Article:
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ASTM D5126/D5126M-16

Standard Guide for Comparison of Field Methods for Determining Hydraulic Conductivity in Vadose Zone

Standard Guide for Comparison of Field Methods for Determining Hydraulic Conductivity in Vadose Zone D5126_D5126M-16 ASTM|D5126_D5126M-16|en-US Standard Guide for Comparison of Field Methods for Determining Hydraulic Conductivity in Vadose Zone Standard new BOS Vol. 04.08 Committee D18
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Significance and Use

5.1 Saturated hydraulic conductivity measurements are made for a variety of purposes varying from design of landfills and construction of clay liners to assessment of irrigation systems. Infiltrometers are commonly used where infiltration or percolation rates through a surface or subsurface layer are desired. Evaluation of the rate of water movement through a pond liner is one example of this kind of measurement. Penetration of the liner by a borehole would invalidate the measurement of liner permeability. It has been noted that small-ring infiltrometers are subject to error due to lateral divergence of flow. Therefore, techniques using very large (1 to 2-m diameter) infiltration basins have been recommended for measuring the very slow percolation rates typically needed for clay liners. The air-entry permeameter can be used instead of infiltrometer tests to avoid lateral divergence of flow. However, because a cylinder must be driven into the media tested, the actual soil column tested may be disrupted by introduction of the cylinder, especially in structured soils.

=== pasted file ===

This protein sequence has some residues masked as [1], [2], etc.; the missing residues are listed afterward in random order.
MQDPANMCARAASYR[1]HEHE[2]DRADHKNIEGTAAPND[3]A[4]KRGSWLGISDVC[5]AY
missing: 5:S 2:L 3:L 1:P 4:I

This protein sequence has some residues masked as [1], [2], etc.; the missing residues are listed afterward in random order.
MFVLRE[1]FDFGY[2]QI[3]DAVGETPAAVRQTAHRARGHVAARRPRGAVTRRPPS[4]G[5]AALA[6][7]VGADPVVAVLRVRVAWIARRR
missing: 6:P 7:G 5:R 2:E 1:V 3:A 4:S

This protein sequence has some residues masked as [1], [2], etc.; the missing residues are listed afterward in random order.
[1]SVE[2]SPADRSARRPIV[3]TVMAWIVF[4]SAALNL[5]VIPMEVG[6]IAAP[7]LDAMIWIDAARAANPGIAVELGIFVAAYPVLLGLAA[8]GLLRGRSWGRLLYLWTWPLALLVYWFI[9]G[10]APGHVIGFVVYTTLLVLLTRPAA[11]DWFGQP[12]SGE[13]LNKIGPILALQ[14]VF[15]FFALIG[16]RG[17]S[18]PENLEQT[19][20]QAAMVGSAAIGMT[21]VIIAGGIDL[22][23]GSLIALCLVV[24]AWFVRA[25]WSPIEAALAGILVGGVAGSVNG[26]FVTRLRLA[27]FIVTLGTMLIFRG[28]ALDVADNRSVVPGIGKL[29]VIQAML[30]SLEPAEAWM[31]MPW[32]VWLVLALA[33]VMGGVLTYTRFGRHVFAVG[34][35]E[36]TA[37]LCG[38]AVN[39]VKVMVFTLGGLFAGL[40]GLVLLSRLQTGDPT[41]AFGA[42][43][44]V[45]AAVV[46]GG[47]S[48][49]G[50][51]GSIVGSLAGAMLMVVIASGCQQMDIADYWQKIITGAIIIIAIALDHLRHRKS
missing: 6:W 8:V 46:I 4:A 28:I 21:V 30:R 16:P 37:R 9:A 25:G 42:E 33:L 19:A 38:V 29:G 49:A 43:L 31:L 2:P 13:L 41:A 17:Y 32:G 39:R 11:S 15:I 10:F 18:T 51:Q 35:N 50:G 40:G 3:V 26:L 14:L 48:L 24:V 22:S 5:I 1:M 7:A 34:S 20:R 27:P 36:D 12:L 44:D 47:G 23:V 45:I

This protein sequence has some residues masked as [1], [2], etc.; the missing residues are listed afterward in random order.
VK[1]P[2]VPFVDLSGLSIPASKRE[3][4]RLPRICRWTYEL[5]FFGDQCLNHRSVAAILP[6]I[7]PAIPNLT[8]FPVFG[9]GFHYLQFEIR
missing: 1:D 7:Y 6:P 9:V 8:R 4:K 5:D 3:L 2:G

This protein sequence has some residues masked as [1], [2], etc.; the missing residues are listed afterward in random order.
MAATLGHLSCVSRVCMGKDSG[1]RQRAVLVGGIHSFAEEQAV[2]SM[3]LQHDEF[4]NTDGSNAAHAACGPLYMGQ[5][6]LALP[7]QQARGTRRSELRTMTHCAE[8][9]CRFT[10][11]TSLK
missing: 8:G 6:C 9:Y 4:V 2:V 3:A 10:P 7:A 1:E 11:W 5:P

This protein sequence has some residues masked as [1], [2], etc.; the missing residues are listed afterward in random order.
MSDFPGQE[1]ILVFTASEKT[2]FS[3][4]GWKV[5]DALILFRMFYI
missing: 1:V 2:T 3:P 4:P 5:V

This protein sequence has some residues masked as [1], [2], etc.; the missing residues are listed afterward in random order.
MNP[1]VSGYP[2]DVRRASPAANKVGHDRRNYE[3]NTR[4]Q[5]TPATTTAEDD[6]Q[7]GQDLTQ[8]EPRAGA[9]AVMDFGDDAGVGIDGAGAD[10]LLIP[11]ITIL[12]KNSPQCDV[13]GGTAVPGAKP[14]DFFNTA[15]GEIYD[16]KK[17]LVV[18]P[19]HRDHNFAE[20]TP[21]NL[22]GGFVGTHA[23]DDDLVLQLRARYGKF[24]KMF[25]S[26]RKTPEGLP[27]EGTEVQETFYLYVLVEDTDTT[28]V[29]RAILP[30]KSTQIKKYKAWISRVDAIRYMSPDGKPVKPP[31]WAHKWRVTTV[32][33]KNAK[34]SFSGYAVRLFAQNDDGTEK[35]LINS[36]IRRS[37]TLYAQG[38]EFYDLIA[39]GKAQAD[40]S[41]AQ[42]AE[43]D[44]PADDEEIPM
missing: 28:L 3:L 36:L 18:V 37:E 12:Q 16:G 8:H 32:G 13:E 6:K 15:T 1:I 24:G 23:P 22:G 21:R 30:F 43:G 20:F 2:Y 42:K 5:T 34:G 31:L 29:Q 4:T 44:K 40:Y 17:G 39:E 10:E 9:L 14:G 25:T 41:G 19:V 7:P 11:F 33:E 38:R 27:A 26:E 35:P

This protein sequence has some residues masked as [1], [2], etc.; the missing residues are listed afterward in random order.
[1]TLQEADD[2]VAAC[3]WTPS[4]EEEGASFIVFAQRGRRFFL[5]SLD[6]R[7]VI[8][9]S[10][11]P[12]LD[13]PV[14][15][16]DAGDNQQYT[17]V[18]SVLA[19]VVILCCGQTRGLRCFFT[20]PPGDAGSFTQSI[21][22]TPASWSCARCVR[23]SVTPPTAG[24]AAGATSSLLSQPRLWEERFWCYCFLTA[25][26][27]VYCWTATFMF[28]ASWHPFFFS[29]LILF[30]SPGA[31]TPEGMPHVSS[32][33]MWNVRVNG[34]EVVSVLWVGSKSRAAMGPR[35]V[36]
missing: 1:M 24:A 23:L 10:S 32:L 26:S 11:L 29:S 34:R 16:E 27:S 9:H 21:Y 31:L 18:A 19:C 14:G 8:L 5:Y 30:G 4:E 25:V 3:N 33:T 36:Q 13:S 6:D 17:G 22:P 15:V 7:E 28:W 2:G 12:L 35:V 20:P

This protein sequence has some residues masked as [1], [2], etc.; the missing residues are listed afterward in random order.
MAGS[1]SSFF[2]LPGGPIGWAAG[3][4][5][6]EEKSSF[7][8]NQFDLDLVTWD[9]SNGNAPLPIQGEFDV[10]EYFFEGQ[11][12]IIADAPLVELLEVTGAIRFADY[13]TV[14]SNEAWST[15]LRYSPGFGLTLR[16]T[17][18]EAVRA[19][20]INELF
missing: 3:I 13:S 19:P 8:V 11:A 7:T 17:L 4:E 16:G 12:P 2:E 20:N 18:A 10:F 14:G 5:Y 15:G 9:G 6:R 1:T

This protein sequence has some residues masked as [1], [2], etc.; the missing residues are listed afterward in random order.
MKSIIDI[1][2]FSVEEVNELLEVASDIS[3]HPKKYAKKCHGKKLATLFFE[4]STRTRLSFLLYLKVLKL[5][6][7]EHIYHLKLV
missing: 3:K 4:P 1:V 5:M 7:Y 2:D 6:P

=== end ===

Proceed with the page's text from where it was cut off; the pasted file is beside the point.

5.2 Borehole tests for determining saturated hydraulic conductivity are applicable for evaluating the rate of water movement through subsurface layers. For slowly permeable layers, an accurate method of measuring the rate of water movement into the borehole will need to be developed. Use of a flexible bag as a reservoir that can be periodically weighed is advisable for these conditions. A number of mathematical solutions for borehole outflow data are available (Stephens et al. (17), Reynolds et al. (18), and Philip (19)).